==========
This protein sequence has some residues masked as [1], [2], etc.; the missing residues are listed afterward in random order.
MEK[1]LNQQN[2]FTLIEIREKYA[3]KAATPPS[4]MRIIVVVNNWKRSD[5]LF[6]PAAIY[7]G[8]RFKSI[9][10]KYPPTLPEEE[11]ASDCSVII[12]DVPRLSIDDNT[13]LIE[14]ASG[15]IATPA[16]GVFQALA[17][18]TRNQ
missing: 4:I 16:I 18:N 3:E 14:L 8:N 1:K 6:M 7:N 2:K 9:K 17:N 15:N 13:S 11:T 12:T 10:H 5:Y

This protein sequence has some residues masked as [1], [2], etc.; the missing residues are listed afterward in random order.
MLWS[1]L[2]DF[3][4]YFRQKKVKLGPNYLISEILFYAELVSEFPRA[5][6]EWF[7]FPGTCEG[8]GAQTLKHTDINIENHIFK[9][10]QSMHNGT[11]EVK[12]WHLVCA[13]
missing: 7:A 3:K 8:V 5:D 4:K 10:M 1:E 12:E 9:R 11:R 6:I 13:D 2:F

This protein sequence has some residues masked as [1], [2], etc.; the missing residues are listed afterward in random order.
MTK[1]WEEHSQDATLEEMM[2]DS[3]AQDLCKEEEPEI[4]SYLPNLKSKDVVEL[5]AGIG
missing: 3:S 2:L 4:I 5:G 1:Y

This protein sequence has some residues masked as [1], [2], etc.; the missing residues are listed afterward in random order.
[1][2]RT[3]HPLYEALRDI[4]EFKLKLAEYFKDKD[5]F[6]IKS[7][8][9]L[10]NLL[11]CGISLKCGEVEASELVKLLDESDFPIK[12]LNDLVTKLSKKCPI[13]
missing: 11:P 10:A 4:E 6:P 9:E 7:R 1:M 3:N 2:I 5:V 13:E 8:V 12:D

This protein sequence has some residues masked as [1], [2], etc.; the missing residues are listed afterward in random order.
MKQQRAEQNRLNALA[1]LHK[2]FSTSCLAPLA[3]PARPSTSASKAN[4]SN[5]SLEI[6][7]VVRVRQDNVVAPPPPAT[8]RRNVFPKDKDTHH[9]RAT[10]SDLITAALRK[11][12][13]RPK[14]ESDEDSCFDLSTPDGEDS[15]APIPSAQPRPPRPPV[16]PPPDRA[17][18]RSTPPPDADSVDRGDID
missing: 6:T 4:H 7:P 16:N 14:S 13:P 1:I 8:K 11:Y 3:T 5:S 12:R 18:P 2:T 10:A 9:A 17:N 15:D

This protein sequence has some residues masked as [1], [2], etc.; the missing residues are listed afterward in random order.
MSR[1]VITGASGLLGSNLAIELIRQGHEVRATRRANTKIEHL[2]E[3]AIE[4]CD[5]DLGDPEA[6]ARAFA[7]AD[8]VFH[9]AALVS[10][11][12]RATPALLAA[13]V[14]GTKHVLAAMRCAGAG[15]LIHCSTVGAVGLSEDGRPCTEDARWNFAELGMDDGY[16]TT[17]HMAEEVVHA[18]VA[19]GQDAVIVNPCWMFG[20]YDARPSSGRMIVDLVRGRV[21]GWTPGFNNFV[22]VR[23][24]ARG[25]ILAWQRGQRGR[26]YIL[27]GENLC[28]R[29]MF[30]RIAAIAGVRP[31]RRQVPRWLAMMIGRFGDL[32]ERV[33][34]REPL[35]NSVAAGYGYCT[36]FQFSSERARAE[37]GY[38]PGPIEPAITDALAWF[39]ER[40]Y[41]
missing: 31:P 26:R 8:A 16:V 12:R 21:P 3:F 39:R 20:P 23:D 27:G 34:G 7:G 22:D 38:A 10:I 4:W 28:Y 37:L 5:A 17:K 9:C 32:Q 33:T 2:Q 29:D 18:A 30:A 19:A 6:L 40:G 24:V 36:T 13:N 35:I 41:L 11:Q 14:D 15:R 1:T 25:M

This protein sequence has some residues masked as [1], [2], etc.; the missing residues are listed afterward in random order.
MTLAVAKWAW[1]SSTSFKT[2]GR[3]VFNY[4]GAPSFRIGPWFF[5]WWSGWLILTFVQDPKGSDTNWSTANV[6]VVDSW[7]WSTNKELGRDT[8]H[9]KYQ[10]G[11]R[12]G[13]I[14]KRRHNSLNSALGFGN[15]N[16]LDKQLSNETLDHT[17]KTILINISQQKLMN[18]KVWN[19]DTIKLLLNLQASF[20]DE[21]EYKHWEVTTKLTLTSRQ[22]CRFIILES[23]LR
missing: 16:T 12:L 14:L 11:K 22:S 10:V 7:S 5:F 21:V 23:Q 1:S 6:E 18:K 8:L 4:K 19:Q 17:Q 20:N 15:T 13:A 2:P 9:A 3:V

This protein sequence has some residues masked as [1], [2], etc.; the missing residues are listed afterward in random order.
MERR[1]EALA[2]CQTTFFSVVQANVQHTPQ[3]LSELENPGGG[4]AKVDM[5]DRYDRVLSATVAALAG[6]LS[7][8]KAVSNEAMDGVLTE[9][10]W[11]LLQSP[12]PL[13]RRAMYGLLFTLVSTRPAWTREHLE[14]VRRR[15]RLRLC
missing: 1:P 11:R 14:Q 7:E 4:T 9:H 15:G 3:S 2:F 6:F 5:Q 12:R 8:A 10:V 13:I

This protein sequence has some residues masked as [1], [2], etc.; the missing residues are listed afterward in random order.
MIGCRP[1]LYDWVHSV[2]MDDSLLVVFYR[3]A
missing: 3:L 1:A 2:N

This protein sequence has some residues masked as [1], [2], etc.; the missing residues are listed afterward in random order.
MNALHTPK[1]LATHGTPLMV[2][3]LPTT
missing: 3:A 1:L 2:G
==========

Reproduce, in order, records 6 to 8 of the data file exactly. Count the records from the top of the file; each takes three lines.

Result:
This protein sequence has some residues masked as [1], [2], etc.; the missing residues are listed afterward in random order.
MSR[1]VITGASGLLGSNLAIELIRQGHEVRATRRANTKIEHL[2]E[3]AIE[4]CD[5]DLGDPEA[6]ARAFA[7]AD[8]VFH[9]AALVS[10][11][12]RATPALLAA[13]V[14]GTKHVLAAMRCAGAG[15]LIHCSTVGAVGLSEDGRPCTEDARWNFAELGMDDGY[16]TT[17]HMAEEVVHA[18]VA[19]GQDAVIVNPCWMFG[20]YDARPSSGRMIVDLVRGRV[21]GWTPGFNNFV[22]VR[23][24]ARG[25]ILAWQRGQRGR[26]YIL[27]GENLC[28]R[29]MF[30]RIAAIAGVRP[31]RRQVPRWLAMMIGRFGDL[32]ERV[33][34]REPL[35]NSVAAGYGYCT[36]FQFSSERARAE[37]GY[38]PGPIEPAITDALAWF[39]ER[40]Y[41]
missing: 31:P 26:R 8:A 16:V 12:R 21:P 3:F 39:R 20:P 23:D 27:G 34:G 7:G 22:D 38:A 10:I 4:W 28:Y 37:L 5:A 17:K 9:C 32:Q 33:T 2:Q 29:D 18:A 30:A 19:A 6:L 40:G 24:V 36:T 13:N 35:I 41:L 11:Q 14:D 15:R 1:T 25:M

This protein sequence has some residues masked as [1], [2], etc.; the missing residues are listed afterward in random order.
MTLAVAKWAW[1]SSTSFKT[2]GR[3]VFNY[4]GAPSFRIGPWFF[5]WWSGWLILTFVQDPKGSDTNWSTANV[6]VVDSW[7]WSTNKELGRDT[8]H[9]KYQ[10]G[11]R[12]G[13]I[14]KRRHNSLNSALGFGN[15]N[16]LDKQLSNETLDHT[17]KTILINISQQKLMN[18]KVWN[19]DTIKLLLNLQASF[20]DE[21]EYKHWEVTTKLTLTSRQ[22]CRFIILES[23]LR
missing: 16:T 12:L 14:L 11:K 22:S 10:V 7:S 5:F 21:V 23:Q 1:S 6:E 18:K 8:L 4:K 19:Q 17:Q 20:N 15:T 13:A 2:P 9:A 3:V

This protein sequence has some residues masked as [1], [2], etc.; the missing residues are listed afterward in random order.
MERR[1]EALA[2]CQTTFFSVVQANVQHTPQ[3]LSELENPGGG[4]AKVDM[5]DRYDRVLSATVAALAG[6]LS[7][8]KAVSNEAMDGVLTE[9][10]W[11]LLQSP[12]PL[13]RRAMYGLLFTLVSTRPAWTREHLE[14]VRRR[15]RLRLC
missing: 1:P 11:R 14:Q 7:E 4:T 9:H 15:G 3:S 2:F 6:F 5:Q 12:R 8:A 10:V 13:I